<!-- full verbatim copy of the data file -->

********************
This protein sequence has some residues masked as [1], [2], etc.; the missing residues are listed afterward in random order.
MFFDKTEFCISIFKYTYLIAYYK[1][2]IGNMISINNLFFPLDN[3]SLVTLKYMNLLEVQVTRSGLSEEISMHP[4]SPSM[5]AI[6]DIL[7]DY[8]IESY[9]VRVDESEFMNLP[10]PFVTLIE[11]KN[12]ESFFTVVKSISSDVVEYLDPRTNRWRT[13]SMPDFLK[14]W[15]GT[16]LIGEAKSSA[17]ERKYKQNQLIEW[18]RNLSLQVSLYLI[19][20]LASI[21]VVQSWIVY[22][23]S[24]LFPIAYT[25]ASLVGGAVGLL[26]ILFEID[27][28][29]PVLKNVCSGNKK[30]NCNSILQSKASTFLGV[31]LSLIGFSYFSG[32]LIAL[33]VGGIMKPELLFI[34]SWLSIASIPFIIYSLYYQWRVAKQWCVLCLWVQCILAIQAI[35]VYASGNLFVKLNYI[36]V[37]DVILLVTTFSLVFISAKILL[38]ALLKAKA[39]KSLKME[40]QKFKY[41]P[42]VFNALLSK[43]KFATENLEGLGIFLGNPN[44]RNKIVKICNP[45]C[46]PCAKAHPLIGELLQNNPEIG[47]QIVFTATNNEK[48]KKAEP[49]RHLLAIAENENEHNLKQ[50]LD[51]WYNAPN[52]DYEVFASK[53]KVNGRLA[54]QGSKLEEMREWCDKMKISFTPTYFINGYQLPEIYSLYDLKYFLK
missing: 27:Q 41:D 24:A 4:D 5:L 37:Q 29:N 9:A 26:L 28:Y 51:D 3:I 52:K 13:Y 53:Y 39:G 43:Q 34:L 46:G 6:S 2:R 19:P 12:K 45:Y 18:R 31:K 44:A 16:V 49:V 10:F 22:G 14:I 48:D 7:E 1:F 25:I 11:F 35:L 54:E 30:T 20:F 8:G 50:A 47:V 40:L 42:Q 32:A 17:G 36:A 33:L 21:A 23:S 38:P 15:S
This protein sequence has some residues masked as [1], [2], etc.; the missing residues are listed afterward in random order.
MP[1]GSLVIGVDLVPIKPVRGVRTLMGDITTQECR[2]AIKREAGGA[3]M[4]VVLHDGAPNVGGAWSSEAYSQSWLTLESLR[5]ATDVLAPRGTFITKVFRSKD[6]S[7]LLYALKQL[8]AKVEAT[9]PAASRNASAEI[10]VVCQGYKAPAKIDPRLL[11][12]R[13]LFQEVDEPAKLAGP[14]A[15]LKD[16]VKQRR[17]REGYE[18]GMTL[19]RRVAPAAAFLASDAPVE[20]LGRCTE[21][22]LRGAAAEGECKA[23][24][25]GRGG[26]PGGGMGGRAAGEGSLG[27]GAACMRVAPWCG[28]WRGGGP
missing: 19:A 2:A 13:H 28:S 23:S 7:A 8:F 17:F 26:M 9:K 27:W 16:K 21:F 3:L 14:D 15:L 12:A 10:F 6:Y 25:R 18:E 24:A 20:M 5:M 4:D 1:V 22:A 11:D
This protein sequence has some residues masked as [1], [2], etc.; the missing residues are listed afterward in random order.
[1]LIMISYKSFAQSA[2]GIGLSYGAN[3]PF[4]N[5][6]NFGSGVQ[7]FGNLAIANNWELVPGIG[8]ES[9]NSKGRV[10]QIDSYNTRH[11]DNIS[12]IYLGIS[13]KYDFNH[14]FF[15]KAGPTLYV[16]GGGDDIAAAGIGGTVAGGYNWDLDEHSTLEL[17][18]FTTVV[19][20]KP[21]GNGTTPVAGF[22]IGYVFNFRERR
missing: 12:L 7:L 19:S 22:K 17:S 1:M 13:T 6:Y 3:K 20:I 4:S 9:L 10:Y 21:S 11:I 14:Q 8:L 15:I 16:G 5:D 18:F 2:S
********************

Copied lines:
This protein sequence has some residues masked as [1], [2], etc.; the missing residues are listed afterward in random order.
MFFDKTEFCISIFKYTYLIAYYK[1][2]IGNMISINNLFFPLDN[3]SLVTLKYMNLLEVQVTRSGLSEEISMHP[4]SPSM[5]AI[6]DIL[7]DY[8]IESY[9]VRVDESEFMNLP[10]PFVTLIE[11]KN[12]ESFFTVVKSISSDVVEYLDPRTNRWRT[13]SMPDFLK[14]W[15]GT[16]LIGEAKSSA[17]ERKYKQNQLIEW[18]RNLSLQVSLYLI[19][20]LASI[21]VVQSWIVY[22][23]S[24]LFPIAYT[25]ASLVGGAVGLL[26]ILFEID[27][28][29]PVLKNVCSGNKK[30]NCNSILQSKASTFLGV[31]LSLIGFSYFSG[32]LIAL[33]VGGIMKPELLFI[34]SWLSIASIPFIIYSLYYQWRVAKQWCVLCLWVQCILAIQAI[35]VYASGNLFVKLNYI[36]V[37]DVILLVTTFSLVFISAKILL[38]ALLKAKA[39]KSLKME[40]QKFKY[41]P[42]VFNALLSK[43]KFATENLEGLGIFLGNPN[44]RNKIVKICNP[45]C[46]PCAKAHPLIGELLQNNPEIG[47]QIVFTATNNEK[48]KKAEP[49]RHLLAIAENENEHNLKQ[50]LD[51]WYNAPN[52]DYEVFASK[53]KVNGRLA[54]QGSKLEEMREWCDKMKISFTPTYFINGYQLPEIYSLYDLKYFLK
missing: 27:Q 41:D 24:A 4:D 5:L 37:Q 29:N 9:A 26:L 28:Y 51:D 3:I 52:K 13:Y 53:Y 39:G 43:Q 34:L 46:G 6:S 2:R 19:P 12:K 45:Y 18:R 31:K 44:A 16:V 49:V 10:F 22:G 14:I 48:D 7:E 1:F 25:I 11:F 35:L 54:E 30:T 20:F 8:G 50:A 47:V 40:L 42:Q 32:A 17:G 36:A 33:L 21:A 23:S 38:P 15:S
This protein sequence has some residues masked as [1], [2], etc.; the missing residues are listed afterward in random order.
MP[1]GSLVIGVDLVPIKPVRGVRTLMGDITTQECR[2]AIKREAGGA[3]M[4]VVLHDGAPNVGGAWSSEAYSQSWLTLESLR[5]ATDVLAPRGTFITKVFRSKD[6]S[7]LLYALKQL[8]AKVEAT[9]PAASRNASAEI[10]VVCQGYKAPAKIDPRLL[11][12]R[13]LFQEVDEPAKLAGP[14]A[15]LKD[16]VKQRR[17]REGYE[18]GMTL[19]RRVAPAAAFLASDAPVE[20]LGRCTE[21][22]LRGAAAEGECKA[23][24][25]GRGG[26]PGGGMGGRAAGEGSLG[27]GAACMRVAPWCG[28]WRGGGP
missing: 19:A 2:A 13:H 28:S 23:S 7:A 8:F 17:F 26:M 9:K 27:W 16:K 21:F 3:L 14:D 15:L 12:A 10:F 6:Y 25:R 18:E 24:A 20:M 5:M 4:D 1:V 22:A 11:D
This protein sequence has some residues masked as [1], [2], etc.; the missing residues are listed afterward in random order.
[1]LIMISYKSFAQSA[2]GIGLSYGAN[3]PF[4]N[5][6]NFGSGVQ[7]FGNLAIANNWELVPGIG[8]ES[9]NSKGRV[10]QIDSYNTRH[11]DNIS[12]IYLGIS[13]KYDFNH[14]FF[15]KAGPTLYV[16]GGGDDIAAAGIGGTVAGGYNWDLDEHSTLEL[17][18]FTTVV[19][20]KP[21]GNGTTPVAGF[22]IGYVFNFRERR
missing: 12:L 7:L 19:S 22:K 17:S 1:M 13:T 6:Y 3:K 20:I 4:S 9:L 10:Y 21:S 11:I 14:Q 8:L 15:I 16:G 5:D 18:F 2:S